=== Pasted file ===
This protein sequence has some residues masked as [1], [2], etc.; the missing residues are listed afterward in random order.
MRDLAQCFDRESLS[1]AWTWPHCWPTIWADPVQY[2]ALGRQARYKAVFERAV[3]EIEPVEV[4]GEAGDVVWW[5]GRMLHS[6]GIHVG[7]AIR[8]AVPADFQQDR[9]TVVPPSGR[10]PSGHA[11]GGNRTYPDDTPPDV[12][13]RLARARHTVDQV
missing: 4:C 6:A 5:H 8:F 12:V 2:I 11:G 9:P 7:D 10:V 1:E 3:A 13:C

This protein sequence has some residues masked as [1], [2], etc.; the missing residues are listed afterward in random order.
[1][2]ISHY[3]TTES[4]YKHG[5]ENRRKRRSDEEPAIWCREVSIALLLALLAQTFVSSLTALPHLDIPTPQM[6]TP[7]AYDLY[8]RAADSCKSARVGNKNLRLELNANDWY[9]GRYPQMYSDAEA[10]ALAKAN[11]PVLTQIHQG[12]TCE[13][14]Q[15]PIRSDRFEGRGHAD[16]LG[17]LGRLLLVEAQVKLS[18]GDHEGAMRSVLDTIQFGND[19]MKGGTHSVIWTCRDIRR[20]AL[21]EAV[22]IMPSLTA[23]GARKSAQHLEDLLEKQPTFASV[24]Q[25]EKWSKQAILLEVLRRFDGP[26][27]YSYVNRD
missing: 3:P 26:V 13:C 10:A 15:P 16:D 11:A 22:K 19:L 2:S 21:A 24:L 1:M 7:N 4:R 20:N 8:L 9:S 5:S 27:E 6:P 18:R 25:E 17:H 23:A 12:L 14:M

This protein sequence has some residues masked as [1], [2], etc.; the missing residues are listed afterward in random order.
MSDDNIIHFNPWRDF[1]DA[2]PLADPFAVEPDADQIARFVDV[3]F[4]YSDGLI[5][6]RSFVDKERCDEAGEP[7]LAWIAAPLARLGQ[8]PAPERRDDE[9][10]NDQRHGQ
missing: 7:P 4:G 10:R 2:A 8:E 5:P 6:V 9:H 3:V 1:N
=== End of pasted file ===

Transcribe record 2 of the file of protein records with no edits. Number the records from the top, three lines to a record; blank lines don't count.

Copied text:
This protein sequence has some residues masked as [1], [2], etc.; the missing residues are listed afterward in random order.
[1][2]ISHY[3]TTES[4]YKHG[5]ENRRKRRSDEEPAIWCREVSIALLLALLAQTFVSSLTALPHLDIPTPQM[6]TP[7]AYDLY[8]RAADSCKSARVGNKNLRLELNANDWY[9]GRYPQMYSDAEA[10]ALAKAN[11]PVLTQIHQG[12]TCE[13][14]Q[15]PIRSDRFEGRGHAD[16]LG[17]LGRLLLVEAQVKLS[18]GDHEGAMRSVLDTIQFGND[19]MKGGTHSVIWTCRDIRR[20]AL[21]EAV[22]IMPSLTA[23]GARKSAQHLEDLLEKQPTFASV[24]Q[25]EKWSKQAILLEVLRRFDGP[26][27]YSYVNRD
missing: 3:P 26:V 13:C 10:A 15:P 16:D 11:A 22:K 19:L 2:S 21:A 24:L 1:M 7:N 4:R 20:N 8:L 9:S 5:S 27:E 6:P 18:R 25:E 17:H 23:A 12:L 14:M